The Avianca Holdings group announced last night that it had taken refuge against creditors in the face of the impact of the Covid-19 pandemic. With the hope of relaunching once his financial problems are resolved.
Based at Bogota-El Dorado Airport, the Colombian company suspended all flights at the end of March; on May 10, 2020, she applied to a New York court to be brought under Chapter 11 bankruptcy protection law. Its press release specifies that Avianca « and some of its subsidiaries and associates » is thus seeking to « preserve and reorganize the group’s activities »: the request was made necessary by « the unpredictable impact of the pandemic », which led to a drop 90% of global passenger traffic and « is expected to reduce industry revenues worldwide by $ 314 billion, according to IATA. » Since mid-March, scheduled flights and its 142 aircraft have been grounded, « reducing consolidated revenue by more than 80% and putting significant pressure on its cash reserves. » LifeMiles, the group’s loyalty program, is administered by a separate company and is not part of the Chapter 11 action.
Read Also: 300 Air New Zealand pilots lose their job
Avianca has already planned to put 12,000 of its 20,000 employees on leave without pay for periods ranging from one to six months. It posted a net loss of $ 894 million last year, compared to a profit of $ 1.1 million in 2018.
The group also plans to « continue to reimburse tickets and honor travel coupons and payments or credits associated with baggage or service claims, in accordance with its current policies. » Given the impact of COVID-19 on travel plans, Avianca will continue to waive modification fees and other penalties associated with changes to customers’ travel plans for airline tickets purchased until October 31, 2020.
Hoy hemos anunciado nuestra intención voluntaria de reorganización en los Estados Unidos de América para preservar y fortalecer nuestros negocios para el futuro. Para conocer más: https://t.co/gH1MovmFPu. Avianca #SeguiráVolando pic.twitter.com/z28xk5VQnI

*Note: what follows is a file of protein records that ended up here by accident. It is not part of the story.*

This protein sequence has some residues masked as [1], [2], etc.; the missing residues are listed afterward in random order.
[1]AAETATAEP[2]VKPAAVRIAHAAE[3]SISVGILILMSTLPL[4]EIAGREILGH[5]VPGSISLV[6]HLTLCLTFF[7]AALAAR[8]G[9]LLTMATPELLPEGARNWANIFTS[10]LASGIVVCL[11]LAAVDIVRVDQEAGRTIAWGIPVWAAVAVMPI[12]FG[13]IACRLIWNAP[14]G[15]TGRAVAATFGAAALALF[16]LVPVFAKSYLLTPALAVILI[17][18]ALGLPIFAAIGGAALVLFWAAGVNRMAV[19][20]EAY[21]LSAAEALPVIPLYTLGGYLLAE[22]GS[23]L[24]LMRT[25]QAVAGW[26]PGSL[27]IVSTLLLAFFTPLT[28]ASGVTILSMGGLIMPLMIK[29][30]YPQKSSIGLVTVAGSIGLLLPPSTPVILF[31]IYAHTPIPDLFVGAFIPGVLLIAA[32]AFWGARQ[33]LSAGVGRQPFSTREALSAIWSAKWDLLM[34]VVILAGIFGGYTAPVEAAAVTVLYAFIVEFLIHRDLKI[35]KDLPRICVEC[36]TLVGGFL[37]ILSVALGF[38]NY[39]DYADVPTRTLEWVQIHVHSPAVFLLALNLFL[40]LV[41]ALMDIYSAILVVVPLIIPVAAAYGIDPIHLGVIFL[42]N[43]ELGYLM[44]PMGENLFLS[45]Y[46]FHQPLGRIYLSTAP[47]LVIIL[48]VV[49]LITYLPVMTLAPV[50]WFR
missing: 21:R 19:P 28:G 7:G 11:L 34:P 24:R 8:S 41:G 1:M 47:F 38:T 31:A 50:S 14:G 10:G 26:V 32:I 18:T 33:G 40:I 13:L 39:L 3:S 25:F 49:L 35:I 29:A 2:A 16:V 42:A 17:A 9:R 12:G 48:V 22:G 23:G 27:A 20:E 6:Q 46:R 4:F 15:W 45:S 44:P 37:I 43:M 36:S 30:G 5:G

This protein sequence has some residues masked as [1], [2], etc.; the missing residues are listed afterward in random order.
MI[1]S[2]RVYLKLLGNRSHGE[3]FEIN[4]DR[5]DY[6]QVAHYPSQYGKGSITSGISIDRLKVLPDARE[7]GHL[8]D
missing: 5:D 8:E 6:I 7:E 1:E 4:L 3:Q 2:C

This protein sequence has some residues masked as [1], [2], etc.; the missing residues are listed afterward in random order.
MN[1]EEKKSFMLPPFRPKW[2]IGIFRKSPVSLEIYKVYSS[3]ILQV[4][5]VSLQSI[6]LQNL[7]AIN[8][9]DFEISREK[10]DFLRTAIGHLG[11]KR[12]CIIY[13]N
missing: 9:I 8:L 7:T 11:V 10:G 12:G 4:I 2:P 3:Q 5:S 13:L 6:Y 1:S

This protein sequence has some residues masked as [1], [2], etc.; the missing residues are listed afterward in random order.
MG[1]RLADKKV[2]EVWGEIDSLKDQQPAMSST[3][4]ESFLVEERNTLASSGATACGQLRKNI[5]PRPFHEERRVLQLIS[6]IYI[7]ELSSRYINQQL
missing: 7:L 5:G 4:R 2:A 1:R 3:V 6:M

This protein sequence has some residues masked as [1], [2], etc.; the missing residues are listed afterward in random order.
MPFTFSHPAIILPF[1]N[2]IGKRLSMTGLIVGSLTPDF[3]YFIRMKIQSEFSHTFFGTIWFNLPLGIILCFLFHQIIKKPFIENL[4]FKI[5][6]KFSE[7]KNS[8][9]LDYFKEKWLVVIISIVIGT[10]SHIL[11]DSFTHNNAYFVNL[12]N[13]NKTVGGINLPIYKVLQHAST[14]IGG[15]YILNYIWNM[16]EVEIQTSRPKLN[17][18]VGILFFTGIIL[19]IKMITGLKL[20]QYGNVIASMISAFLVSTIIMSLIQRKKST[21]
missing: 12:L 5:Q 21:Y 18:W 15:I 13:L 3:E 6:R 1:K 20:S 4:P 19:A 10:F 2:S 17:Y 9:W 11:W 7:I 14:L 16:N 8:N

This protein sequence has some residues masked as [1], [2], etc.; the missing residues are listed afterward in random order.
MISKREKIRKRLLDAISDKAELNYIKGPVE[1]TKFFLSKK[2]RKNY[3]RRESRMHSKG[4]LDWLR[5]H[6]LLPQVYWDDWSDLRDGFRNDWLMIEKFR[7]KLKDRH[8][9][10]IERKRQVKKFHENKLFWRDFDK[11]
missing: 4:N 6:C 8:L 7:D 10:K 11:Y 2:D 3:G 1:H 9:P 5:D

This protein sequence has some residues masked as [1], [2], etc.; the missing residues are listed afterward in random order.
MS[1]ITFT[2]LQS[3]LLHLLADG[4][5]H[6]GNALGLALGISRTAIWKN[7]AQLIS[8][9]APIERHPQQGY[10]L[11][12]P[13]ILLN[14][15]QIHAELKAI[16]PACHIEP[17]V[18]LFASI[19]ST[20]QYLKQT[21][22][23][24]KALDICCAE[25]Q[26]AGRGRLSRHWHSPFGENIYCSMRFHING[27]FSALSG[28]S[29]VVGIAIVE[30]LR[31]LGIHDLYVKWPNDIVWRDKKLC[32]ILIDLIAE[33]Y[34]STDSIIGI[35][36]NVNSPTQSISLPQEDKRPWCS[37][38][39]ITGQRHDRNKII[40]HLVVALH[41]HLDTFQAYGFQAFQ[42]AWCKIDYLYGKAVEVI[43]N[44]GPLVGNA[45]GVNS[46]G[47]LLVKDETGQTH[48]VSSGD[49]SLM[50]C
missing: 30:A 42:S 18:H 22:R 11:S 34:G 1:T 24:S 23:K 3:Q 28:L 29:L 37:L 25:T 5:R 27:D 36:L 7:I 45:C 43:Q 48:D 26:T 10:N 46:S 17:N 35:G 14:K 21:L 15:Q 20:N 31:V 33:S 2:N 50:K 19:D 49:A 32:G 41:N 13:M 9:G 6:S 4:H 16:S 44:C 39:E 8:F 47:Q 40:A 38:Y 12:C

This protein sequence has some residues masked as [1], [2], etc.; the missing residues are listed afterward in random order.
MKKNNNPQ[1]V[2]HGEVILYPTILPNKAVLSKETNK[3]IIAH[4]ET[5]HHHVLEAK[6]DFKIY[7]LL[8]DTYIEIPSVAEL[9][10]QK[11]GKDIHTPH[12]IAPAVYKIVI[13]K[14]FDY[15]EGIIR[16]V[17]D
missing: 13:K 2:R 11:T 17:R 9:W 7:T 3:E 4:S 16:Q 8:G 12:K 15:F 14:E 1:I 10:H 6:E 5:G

— Avianca Airlines North America (@AviancaNAM) May 10, 2020
With this measure, the Star Alliance company intends to « protect and preserve operations » so that Avianca can continue to serve its customers « according to the strictest biosecurity protocols »; ensuring connectivity and « stimulating investment and tourism » by continuing to be the flagship of Colombia where it represents more than 50% of the domestic market, and providing non-stop services across South America, North America and European markets (freight traffic continues); and « restructure the balance sheet and the obligations of the Company » to enable it to deal exhaustively with liabilities, leases, aircraft on order and « other commitments ».
According to CEO Anko van der Werff, Avianca “is facing the most difficult crisis in our centenary history (…). Despite the positive results of our Avianca 2021 plan, we believe that in the face of a complete landing of our fleet of passenger aircraft and recovery which will be gradual, entering this process is a necessary step to meet our financial challenges. When government restrictions on air travel are lifted and we are able to gradually resume operations, we look forward to welcoming our employees on leave and playing a role in the economic recovery in Colombia and in our other key markets ”.
En el momento que podamos abrir nuestras alas nuevamente, nuestros protocolos de bioseguridad estarán enfocados en ti porque tu seguridad #SeguiráVolando. ¡Nuestro compromiso es y será protegerte! pic.twitter.com/3B9F2IDaSq
— Avianca Airlines North America (@AviancaNAM) May 9, 2020
The director also recalled that like « many other airlines in the world, including the United States, the European Union, Asia, and Latin America », Avianca is seeking financial support governments of countries where it provides “essential services”.
Avianca Holdings handled 30.5 million passengers in 2019, to and from 76 destinations in 27 countries. Holdings, a subsidiary of Synergy Group, is based in Panama, with subsidiaries in Colombia, Costa Rica, Ecuador, Guatemala, Honduras, Nicaragua, Peru, and El Salvador.